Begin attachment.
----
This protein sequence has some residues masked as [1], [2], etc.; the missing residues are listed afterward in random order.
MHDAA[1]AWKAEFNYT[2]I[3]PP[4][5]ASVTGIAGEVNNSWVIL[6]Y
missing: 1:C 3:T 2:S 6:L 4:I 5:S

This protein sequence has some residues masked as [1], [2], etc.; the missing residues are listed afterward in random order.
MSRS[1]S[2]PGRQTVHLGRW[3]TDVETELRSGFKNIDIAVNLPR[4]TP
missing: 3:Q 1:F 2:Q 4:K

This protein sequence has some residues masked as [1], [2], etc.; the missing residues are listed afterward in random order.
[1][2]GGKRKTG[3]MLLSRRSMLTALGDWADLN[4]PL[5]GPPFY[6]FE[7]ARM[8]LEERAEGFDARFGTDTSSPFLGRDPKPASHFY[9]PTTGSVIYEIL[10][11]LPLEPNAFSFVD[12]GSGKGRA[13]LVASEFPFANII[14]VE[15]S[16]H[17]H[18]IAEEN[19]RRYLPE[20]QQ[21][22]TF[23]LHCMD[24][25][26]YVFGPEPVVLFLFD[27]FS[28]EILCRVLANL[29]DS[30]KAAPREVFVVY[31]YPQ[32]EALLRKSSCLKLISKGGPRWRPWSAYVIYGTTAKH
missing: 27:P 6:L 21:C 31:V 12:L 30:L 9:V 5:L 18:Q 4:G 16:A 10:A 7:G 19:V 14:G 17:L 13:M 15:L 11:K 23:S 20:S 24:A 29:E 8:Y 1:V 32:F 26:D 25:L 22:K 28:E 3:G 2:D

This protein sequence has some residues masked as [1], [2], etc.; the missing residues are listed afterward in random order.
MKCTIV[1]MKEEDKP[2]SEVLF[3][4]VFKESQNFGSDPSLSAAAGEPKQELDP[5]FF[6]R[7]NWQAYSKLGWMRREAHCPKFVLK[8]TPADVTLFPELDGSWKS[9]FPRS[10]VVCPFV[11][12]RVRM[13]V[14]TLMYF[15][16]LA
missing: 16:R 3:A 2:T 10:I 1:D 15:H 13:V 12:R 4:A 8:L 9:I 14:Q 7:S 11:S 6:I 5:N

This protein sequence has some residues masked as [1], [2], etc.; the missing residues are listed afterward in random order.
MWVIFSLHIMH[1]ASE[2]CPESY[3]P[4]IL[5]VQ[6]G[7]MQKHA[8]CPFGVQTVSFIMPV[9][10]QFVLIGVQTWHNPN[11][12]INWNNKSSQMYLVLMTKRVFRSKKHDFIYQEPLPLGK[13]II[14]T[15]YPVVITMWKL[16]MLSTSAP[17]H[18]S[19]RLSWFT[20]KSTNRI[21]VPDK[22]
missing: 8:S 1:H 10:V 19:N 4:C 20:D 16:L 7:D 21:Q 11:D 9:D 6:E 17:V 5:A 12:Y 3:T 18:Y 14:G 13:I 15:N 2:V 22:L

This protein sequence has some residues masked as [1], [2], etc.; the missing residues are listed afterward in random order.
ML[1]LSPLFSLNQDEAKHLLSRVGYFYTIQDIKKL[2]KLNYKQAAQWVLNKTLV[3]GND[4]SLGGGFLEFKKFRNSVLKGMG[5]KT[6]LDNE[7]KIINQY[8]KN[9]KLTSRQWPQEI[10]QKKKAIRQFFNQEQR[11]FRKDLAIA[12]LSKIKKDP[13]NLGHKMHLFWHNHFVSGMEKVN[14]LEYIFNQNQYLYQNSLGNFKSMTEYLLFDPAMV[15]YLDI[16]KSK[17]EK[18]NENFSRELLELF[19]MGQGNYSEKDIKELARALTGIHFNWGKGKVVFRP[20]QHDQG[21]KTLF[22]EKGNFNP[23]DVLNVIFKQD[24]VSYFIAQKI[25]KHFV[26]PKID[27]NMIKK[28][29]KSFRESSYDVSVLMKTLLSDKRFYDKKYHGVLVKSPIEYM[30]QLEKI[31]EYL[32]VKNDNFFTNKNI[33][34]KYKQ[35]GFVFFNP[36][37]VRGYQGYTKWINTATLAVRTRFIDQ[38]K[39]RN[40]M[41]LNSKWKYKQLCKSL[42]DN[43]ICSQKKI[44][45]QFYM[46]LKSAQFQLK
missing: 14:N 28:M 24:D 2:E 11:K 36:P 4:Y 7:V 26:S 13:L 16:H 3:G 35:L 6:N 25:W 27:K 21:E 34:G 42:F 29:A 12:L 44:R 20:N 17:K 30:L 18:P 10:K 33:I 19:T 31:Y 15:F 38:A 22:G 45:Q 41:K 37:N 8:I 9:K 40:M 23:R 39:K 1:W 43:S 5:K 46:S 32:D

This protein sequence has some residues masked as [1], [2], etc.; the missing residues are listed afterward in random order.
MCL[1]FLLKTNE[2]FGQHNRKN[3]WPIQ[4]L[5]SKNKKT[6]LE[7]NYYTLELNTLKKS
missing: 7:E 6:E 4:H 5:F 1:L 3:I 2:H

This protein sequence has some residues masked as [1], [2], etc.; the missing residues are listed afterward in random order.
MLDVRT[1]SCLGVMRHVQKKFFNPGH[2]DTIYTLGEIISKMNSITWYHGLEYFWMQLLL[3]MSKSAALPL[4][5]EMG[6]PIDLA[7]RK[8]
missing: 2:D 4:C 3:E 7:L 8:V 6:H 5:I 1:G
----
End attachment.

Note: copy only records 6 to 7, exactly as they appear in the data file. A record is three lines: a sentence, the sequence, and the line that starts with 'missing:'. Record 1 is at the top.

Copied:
This protein sequence has some residues masked as [1], [2], etc.; the missing residues are listed afterward in random order.
ML[1]LSPLFSLNQDEAKHLLSRVGYFYTIQDIKKL[2]KLNYKQAAQWVLNKTLV[3]GND[4]SLGGGFLEFKKFRNSVLKGMG[5]KT[6]LDNE[7]KIINQY[8]KN[9]KLTSRQWPQEI[10]QKKKAIRQFFNQEQR[11]FRKDLAIA[12]LSKIKKDP[13]NLGHKMHLFWHNHFVSGMEKVN[14]LEYIFNQNQYLYQNSLGNFKSMTEYLLFDPAMV[15]YLDI[16]KSK[17]EK[18]NENFSRELLELF[19]MGQGNYSEKDIKELARALTGIHFNWGKGKVVFRP[20]QHDQG[21]KTLF[22]EKGNFNP[23]DVLNVIFKQD[24]VSYFIAQKI[25]KHFV[26]PKID[27]NMIKK[28][29]KSFRESSYDVSVLMKTLLSDKRFYDKKYHGVLVKSPIEYM[30]QLEKI[31]EYL[32]VKNDNFFTNKNI[33][34]KYKQ[35]GFVFFNP[36][37]VRGYQGYTKWINTATLAVRTRFIDQ[38]K[39]RN[40]M[41]LNSKWKYKQLCKSL[42]DN[43]ICSQKKI[44][45]QFYM[46]LKSAQFQLK
missing: 14:N 28:M 24:D 2:E 11:K 36:P 4:Y 7:V 26:S 13:L 16:H 3:G 35:L 6:N 25:W 27:K 21:E 34:G 42:F 29:A 12:L 44:R 20:N 17:K 30:L 18:P 10:K 33:I 19:T 31:Y 15:F 38:A 22:G 45:Q 41:K 37:N 8:I 9:K 40:M 23:R 39:K 1:W 43:S 5:K 46:S 32:D

This protein sequence has some residues masked as [1], [2], etc.; the missing residues are listed afterward in random order.
MCL[1]FLLKTNE[2]FGQHNRKN[3]WPIQ[4]L[5]SKNKKT[6]LE[7]NYYTLELNTLKKS
missing: 7:E 6:E 4:H 5:F 1:L 3:I 2:H